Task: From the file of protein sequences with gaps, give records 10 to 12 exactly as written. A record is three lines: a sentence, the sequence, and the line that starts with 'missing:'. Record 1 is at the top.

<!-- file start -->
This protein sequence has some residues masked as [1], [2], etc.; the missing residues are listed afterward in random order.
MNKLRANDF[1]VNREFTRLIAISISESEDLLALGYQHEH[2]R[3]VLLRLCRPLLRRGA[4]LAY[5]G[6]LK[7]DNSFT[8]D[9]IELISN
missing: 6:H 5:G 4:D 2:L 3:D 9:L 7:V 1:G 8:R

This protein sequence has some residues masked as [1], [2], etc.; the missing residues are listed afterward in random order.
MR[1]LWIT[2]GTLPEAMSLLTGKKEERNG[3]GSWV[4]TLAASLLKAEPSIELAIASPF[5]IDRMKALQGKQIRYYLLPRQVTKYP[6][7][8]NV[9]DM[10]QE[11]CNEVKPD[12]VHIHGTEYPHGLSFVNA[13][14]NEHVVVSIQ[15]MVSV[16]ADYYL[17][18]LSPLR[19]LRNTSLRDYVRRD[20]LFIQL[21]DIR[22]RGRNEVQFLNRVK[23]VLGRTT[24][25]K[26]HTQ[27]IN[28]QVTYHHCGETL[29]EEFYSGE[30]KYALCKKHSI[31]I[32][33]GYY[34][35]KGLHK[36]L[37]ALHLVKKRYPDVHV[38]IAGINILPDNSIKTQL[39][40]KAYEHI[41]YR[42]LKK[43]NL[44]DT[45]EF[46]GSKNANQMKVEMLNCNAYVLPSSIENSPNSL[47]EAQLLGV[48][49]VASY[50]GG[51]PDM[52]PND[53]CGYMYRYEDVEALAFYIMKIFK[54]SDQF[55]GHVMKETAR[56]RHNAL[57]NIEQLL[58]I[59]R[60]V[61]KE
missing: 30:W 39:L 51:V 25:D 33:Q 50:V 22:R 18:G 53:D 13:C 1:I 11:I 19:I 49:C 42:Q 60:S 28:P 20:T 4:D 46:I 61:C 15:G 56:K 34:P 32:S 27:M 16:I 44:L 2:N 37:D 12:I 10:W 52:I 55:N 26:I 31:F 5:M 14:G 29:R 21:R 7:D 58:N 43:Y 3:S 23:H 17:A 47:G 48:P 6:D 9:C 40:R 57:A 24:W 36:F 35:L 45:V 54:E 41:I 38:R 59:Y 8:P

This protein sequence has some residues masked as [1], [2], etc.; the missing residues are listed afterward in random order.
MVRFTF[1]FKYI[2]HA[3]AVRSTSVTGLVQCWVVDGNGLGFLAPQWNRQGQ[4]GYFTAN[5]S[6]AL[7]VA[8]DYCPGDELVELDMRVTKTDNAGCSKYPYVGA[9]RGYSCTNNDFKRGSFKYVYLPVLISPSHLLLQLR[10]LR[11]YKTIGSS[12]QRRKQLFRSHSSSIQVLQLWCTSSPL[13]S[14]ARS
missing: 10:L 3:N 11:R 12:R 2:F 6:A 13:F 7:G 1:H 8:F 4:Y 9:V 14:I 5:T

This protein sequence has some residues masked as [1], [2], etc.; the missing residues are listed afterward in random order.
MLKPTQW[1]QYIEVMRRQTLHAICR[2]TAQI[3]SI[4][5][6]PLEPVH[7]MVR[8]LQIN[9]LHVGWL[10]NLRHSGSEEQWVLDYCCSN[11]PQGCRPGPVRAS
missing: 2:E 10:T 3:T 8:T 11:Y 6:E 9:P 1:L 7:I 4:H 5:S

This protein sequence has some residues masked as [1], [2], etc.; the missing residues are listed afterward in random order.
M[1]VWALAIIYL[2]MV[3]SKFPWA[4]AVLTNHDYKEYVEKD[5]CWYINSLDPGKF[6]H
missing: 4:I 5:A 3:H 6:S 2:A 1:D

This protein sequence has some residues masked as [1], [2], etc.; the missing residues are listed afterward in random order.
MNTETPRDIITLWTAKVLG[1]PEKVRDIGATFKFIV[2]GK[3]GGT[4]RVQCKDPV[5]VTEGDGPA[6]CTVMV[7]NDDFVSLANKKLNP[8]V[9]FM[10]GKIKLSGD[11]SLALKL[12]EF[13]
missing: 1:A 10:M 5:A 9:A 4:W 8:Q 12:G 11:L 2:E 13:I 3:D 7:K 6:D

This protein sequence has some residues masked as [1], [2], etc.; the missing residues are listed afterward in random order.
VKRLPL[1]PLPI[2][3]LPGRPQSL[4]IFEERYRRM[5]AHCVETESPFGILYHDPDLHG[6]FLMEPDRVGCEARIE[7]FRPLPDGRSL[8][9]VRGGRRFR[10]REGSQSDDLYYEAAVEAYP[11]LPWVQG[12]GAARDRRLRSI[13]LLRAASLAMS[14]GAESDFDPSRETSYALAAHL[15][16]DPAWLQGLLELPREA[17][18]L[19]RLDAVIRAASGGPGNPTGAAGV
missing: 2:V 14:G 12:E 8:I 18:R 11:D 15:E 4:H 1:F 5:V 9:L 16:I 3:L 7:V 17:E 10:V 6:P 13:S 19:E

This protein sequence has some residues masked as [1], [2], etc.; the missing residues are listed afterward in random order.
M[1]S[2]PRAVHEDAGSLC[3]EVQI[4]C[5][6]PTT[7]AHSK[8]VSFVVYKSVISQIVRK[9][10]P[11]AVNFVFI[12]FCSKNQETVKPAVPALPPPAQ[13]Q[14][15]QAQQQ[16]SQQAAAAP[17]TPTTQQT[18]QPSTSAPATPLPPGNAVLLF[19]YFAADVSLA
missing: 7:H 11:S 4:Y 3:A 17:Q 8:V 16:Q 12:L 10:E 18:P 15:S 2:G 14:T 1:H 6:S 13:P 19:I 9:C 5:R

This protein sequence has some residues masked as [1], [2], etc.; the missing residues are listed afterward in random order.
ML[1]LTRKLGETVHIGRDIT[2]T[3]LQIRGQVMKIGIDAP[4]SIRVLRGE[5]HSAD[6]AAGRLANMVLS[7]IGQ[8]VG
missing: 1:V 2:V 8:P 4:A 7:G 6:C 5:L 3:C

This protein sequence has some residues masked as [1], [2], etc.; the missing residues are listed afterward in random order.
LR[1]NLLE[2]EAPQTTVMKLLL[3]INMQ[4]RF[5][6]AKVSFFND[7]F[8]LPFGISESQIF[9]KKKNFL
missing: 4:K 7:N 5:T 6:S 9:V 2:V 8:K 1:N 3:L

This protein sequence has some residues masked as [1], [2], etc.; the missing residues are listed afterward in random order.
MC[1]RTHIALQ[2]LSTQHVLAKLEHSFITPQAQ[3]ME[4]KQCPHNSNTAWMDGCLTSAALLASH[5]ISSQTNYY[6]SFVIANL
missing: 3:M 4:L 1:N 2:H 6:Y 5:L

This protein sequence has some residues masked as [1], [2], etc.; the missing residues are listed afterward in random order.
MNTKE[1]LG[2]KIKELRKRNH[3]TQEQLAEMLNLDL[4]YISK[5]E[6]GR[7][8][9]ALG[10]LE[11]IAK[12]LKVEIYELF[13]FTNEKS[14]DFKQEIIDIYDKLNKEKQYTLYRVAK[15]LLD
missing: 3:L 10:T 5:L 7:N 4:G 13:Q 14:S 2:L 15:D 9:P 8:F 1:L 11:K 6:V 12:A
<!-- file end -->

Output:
This protein sequence has some residues masked as [1], [2], etc.; the missing residues are listed afterward in random order.
LR[1]NLLE[2]EAPQTTVMKLLL[3]INMQ[4]RF[5][6]AKVSFFND[7]F[8]LPFGISESQIF[9]KKKNFL
missing: 4:K 7:N 5:T 6:S 9:V 2:V 8:K 1:N 3:L

This protein sequence has some residues masked as [1], [2], etc.; the missing residues are listed afterward in random order.
MC[1]RTHIALQ[2]LSTQHVLAKLEHSFITPQAQ[3]ME[4]KQCPHNSNTAWMDGCLTSAALLASH[5]ISSQTNYY[6]SFVIANL
missing: 3:M 4:L 1:N 2:H 6:Y 5:L

This protein sequence has some residues masked as [1], [2], etc.; the missing residues are listed afterward in random order.
MNTKE[1]LG[2]KIKELRKRNH[3]TQEQLAEMLNLDL[4]YISK[5]E[6]GR[7][8][9]ALG[10]LE[11]IAK[12]LKVEIYELF[13]FTNEKS[14]DFKQEIIDIYDKLNKEKQYTLYRVAK[15]LLD
missing: 3:L 10:T 5:L 7:N 4:G 13:Q 14:S 2:L 15:D 9:P 8:F 1:L 11:K 6:V 12:A